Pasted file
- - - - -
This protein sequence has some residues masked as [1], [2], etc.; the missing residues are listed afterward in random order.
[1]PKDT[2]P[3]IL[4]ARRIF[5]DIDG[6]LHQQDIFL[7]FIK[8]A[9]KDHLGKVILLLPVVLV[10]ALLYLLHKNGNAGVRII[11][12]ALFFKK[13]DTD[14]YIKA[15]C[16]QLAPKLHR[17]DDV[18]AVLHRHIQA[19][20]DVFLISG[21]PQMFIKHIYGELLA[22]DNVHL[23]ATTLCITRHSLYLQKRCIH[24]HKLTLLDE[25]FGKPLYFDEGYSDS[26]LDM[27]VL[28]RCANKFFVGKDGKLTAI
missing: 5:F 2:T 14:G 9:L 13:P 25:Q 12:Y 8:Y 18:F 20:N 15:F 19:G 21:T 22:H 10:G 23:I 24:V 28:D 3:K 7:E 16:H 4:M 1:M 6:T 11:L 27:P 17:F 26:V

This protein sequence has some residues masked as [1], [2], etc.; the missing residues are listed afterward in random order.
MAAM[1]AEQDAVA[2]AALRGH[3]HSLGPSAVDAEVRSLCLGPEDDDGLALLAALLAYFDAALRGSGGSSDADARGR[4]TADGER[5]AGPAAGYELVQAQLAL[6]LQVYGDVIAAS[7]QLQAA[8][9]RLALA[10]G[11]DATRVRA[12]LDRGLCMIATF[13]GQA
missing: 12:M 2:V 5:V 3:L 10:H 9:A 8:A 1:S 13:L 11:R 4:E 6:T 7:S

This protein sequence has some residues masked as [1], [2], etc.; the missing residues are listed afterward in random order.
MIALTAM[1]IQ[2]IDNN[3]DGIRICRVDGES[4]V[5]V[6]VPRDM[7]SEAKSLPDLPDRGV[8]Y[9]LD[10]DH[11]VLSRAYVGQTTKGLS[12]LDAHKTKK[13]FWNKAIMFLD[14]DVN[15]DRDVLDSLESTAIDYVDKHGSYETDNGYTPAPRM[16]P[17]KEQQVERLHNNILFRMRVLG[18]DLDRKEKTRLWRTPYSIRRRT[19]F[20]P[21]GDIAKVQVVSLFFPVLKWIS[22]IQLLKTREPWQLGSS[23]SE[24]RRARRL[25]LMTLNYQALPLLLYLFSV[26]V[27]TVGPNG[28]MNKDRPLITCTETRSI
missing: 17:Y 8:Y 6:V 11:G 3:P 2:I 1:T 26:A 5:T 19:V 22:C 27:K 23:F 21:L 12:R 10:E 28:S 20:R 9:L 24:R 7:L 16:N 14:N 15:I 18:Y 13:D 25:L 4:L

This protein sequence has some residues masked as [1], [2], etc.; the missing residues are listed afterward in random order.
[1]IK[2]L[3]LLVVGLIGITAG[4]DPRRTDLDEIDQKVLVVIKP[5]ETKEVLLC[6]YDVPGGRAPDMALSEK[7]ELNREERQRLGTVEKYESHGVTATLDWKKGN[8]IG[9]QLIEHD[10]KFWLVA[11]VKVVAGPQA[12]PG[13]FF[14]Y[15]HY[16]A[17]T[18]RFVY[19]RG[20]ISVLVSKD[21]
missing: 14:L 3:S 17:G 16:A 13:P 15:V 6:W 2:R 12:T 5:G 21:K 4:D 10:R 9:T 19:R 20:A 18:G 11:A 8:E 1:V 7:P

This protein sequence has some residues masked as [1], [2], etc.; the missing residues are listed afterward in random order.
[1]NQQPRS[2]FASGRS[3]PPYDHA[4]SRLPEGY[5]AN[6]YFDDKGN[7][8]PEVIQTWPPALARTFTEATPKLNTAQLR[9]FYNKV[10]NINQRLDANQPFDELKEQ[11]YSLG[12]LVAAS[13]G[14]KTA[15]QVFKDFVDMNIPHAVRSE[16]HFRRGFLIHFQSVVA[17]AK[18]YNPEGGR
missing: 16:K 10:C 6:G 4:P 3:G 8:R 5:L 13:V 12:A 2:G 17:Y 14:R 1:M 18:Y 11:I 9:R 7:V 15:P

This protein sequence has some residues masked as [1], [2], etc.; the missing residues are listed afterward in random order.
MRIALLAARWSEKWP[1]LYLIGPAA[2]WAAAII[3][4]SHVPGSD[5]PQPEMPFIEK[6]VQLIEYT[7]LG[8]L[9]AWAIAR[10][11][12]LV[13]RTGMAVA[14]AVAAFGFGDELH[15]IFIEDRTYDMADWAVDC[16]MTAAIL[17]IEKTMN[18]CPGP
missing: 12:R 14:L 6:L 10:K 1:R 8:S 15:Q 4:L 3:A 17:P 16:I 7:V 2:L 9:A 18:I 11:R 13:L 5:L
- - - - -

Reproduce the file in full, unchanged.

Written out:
This protein sequence has some residues masked as [1], [2], etc.; the missing residues are listed afterward in random order.
[1]PKDT[2]P[3]IL[4]ARRIF[5]DIDG[6]LHQQDIFL[7]FIK[8]A[9]KDHLGKVILLLPVVLV[10]ALLYLLHKNGNAGVRII[11][12]ALFFKK[13]DTD[14]YIKA[15]C[16]QLAPKLHR[17]DDV[18]AVLHRHIQA[19][20]DVFLISG[21]PQMFIKHIYGELLA[22]DNVHL[23]ATTLCITRHSLYLQKRCIH[24]HKLTLLDE[25]FGKPLYFDEGYSDS[26]LDM[27]VL[28]RCANKFFVGKDGKLTAI
missing: 5:F 2:T 14:G 9:L 13:P 25:Q 12:Y 8:Y 18:F 20:N 15:F 19:G 21:T 22:H 10:G 23:I 24:V 28:D 3:K 7:E 16:H 4:M 1:M 6:T 11:L 27:P 17:F 26:V

This protein sequence has some residues masked as [1], [2], etc.; the missing residues are listed afterward in random order.
MAAM[1]AEQDAVA[2]AALRGH[3]HSLGPSAVDAEVRSLCLGPEDDDGLALLAALLAYFDAALRGSGGSSDADARGR[4]TADGER[5]AGPAAGYELVQAQLAL[6]LQVYGDVIAAS[7]QLQAA[8][9]RLALA[10]G[11]DATRVRA[12]LDRGLCMIATF[13]GQA
missing: 12:M 2:V 5:V 3:L 10:H 9:A 8:A 1:S 13:L 11:R 4:E 6:T 7:S

This protein sequence has some residues masked as [1], [2], etc.; the missing residues are listed afterward in random order.
MIALTAM[1]IQ[2]IDNN[3]DGIRICRVDGES[4]V[5]V[6]VPRDM[7]SEAKSLPDLPDRGV[8]Y[9]LD[10]DH[11]VLSRAYVGQTTKGLS[12]LDAHKTKK[13]FWNKAIMFLD[14]DVN[15]DRDVLDSLESTAIDYVDKHGSYETDNGYTPAPRM[16]P[17]KEQQVERLHNNILFRMRVLG[18]DLDRKEKTRLWRTPYSIRRRT[19]F[20]P[21]GDIAKVQVVSLFFPVLKWIS[22]IQLLKTREPWQLGSS[23]SE[24]RRARRL[25]LMTLNYQALPLLLYLFSV[26]V[27]TVGPNG[28]MNKDRPLITCTETRSI
missing: 17:Y 8:Y 6:V 11:G 3:P 2:I 1:T 26:A 5:T 19:V 22:C 27:K 23:F 21:L 12:R 10:E 28:S 20:R 9:L 24:R 7:L 16:N 14:N 15:I 18:Y 13:D 25:L 4:L

This protein sequence has some residues masked as [1], [2], etc.; the missing residues are listed afterward in random order.
[1]IK[2]L[3]LLVVGLIGITAG[4]DPRRTDLDEIDQKVLVVIKP[5]ETKEVLLC[6]YDVPGGRAPDMALSEK[7]ELNREERQRLGTVEKYESHGVTATLDWKKGN[8]IG[9]QLIEHD[10]KFWLVA[11]VKVVAGPQA[12]PG[13]FF[14]Y[15]HY[16]A[17]T[18]RFVY[19]RG[20]ISVLVSKD[21]
missing: 14:L 3:S 17:G 16:A 13:P 15:V 6:W 2:R 12:T 5:G 21:K 4:D 10:R 9:T 19:R 20:A 18:G 11:A 8:E 1:V 7:P

This protein sequence has some residues masked as [1], [2], etc.; the missing residues are listed afterward in random order.
[1]NQQPRS[2]FASGRS[3]PPYDHA[4]SRLPEGY[5]AN[6]YFDDKGN[7][8]PEVIQTWPPALARTFTEATPKLNTAQLR[9]FYNKV[10]NINQRLDANQPFDELKEQ[11]YSLG[12]LVAAS[13]G[14]KTA[15]QVFKDFVDMNIPHAVRSE[16]HFRRGFLIHFQSVVA[17]AK[18]YNPEGGR
missing: 16:K 10:C 6:G 4:P 3:G 8:R 5:L 13:V 12:A 2:G 17:Y 14:R 1:M 18:Y 11:I 9:R 7:V 15:P

This protein sequence has some residues masked as [1], [2], etc.; the missing residues are listed afterward in random order.
MRIALLAARWSEKWP[1]LYLIGPAA[2]WAAAII[3][4]SHVPGSD[5]PQPEMPFIEK[6]VQLIEYT[7]LG[8]L[9]AWAIAR[10][11][12]LV[13]RTGMAVA[14]AVAAFGFGDELH[15]IFIEDRTYDMADWAVDC[16]MTAAIL[17]IEKTMN[18]CPGP
missing: 12:R 14:L 6:L 10:K 1:R 8:S 15:Q 4:L 3:A 17:P 16:I 7:V 2:L 9:A 18:I 11:R 13:L 5:L